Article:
Note: The Transworld Tractor Trek made it to Ohio in time for the July 4 holiday and connected with Ohio Farmer Editor Tim White. Here's what he discovered about the group as it continues West.
Make no mistake about it. Tractor club people are a crazy and adventurous bunch. No matter what continent they come from. But then there is Australian crazy -- as in how about we drive our tractors across the continent? I mean adventurous as in now that we've already encircled Australia a couple of times -- how about we trek across the United States?
As in we will put our Chamberlain G9 tractors in shipping containers and send them to Baltimore. We'll get on eBay and buy five or six motor home trailers to pull behind the tractors to camp in and serve as swag wagons. Then we'll pick 'em up in Baltimore and drive to Los Angeles. We can sell the rigs when we are done with them in 10 weeks.
You guessed it. Just such a group is rolling through Ohio this July 4th weekend. I hooked up with Transworld Tractor Treks as they pulled into Lake Park north of Coshocton. The group of five tractors -- two more will join as soon as the owners get done planting wheat -- began the day in Cumberland, Maryland, and passed through West Virginia. They rolled up Interstate 77 doing maybe a little more than the 30 mph triangles signified.
"They are not bad to travel in," says Barbara Garnett, who is wearing the headset that keeps her touch with the rest of the trekers. Still she and the rest of the crew look like they are ready to relax as they pull into the campground.
I mention that I should have brought some beer and instantly I have a can of Coors in my hand. "Good move by you," I'm told. "We're pretty well stocked."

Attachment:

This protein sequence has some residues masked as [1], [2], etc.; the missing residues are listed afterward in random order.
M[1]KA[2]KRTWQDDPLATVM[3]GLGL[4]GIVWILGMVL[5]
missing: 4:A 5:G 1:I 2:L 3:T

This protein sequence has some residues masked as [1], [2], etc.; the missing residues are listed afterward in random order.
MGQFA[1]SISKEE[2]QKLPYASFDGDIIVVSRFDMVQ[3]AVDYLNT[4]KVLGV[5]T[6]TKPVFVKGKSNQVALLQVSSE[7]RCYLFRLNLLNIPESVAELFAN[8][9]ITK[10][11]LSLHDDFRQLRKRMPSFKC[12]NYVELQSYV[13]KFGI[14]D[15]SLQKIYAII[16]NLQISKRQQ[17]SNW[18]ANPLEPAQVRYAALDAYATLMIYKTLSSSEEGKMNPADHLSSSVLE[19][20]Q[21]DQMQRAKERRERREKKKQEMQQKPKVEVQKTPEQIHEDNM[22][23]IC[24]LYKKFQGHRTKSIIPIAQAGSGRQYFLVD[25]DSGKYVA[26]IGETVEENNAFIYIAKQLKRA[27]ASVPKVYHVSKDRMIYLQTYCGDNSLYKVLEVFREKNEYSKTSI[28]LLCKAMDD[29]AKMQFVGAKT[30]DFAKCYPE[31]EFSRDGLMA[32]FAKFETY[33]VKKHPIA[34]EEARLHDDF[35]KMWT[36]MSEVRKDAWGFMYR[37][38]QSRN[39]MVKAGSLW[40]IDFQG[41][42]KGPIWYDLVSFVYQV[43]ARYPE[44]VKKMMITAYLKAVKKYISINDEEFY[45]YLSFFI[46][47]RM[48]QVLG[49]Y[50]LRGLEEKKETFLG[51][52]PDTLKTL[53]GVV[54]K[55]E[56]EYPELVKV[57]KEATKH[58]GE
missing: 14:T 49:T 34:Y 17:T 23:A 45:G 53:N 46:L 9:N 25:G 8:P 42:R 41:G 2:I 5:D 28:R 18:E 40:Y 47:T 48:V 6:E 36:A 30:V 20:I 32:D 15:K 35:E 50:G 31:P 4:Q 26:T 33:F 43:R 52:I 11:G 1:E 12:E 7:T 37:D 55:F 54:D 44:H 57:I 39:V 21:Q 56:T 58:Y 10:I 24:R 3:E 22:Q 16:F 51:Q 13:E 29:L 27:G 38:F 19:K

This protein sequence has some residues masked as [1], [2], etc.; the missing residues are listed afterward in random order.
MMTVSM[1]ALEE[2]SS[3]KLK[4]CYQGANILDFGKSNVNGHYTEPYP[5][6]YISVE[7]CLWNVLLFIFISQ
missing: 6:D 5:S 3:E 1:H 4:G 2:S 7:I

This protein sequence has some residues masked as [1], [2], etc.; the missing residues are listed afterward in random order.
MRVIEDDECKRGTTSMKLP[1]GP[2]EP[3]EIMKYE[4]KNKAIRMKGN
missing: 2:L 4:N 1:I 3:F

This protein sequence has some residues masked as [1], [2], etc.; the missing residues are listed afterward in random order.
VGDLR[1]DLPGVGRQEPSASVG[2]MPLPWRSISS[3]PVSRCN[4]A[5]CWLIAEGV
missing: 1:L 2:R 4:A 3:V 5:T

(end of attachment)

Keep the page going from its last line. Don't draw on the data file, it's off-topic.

We settle down at the picnic table to have a chat.
Beer in the U.S. costs nearly half what it does in Australia, I am surprised to hear. "Taxes and all," I am told by Ron Bywaters who helped organize the trip.
"The most remarkable that has happened to me so far," says Barbara "was I was talking with a woman about skin cancer and sunshine because I wasn't wearing something on my arms and my shoulder was getting burned. She took the shirt off her back and gave it to me and insisted I cover my arms up. It was so nice of her."
"How bad is your health care system?" I'm asked. "We here horror stories back home about health care in the U.S."
One trekker has learned differently. Carolyn Faulkner suffered a detached retina during the early days of the trip. She was taken to the University of West Virginia Hospital for treatment and was back with the group the following day. "I was only charged $200," she says. "I felt very comfortable being at a university hospital like that."
Polled merino sheep are on list too. Turns out that Barbara's husband Dick Garnett is the first western Australian to win top prize for his ram at the national competition and one of the few to do it with a polled animal. He has about 5,000 merinos. He shakes his head when I mention that hair sheep are gaining ground in Ohio.
A group of youngsters from the campground gather to look the orange tractors. Ron explains the story behind them. In 1957 an automobile race around the coast of Australia was organized. The newest model of the Chamberlain tractor was chosen to follow the racers and help out with problems. Ron was one of the drivers who drove the tractor behind the race.
At one point in the race a large kangaroo steps into the road and refuses to be moved. With the race cars stopped to avoid a collision, the tractor is called on to move the "roo" out of road. However, the chap resisted the tractors nudges and eventually took some boxer-like swings at the Chamberlain. When a cartoonist covering the race heard about the incident, a drawing of the encounter became a famous caricature of the whole event.
The trekkers carry a flag depicting the event and as the evening came to an end gave me a lapel pin commemorating the trip. It shows a kangaroo standing up to one of the tractors. And I will wear it with pride remembering an enjoyable evening with some true adventurers.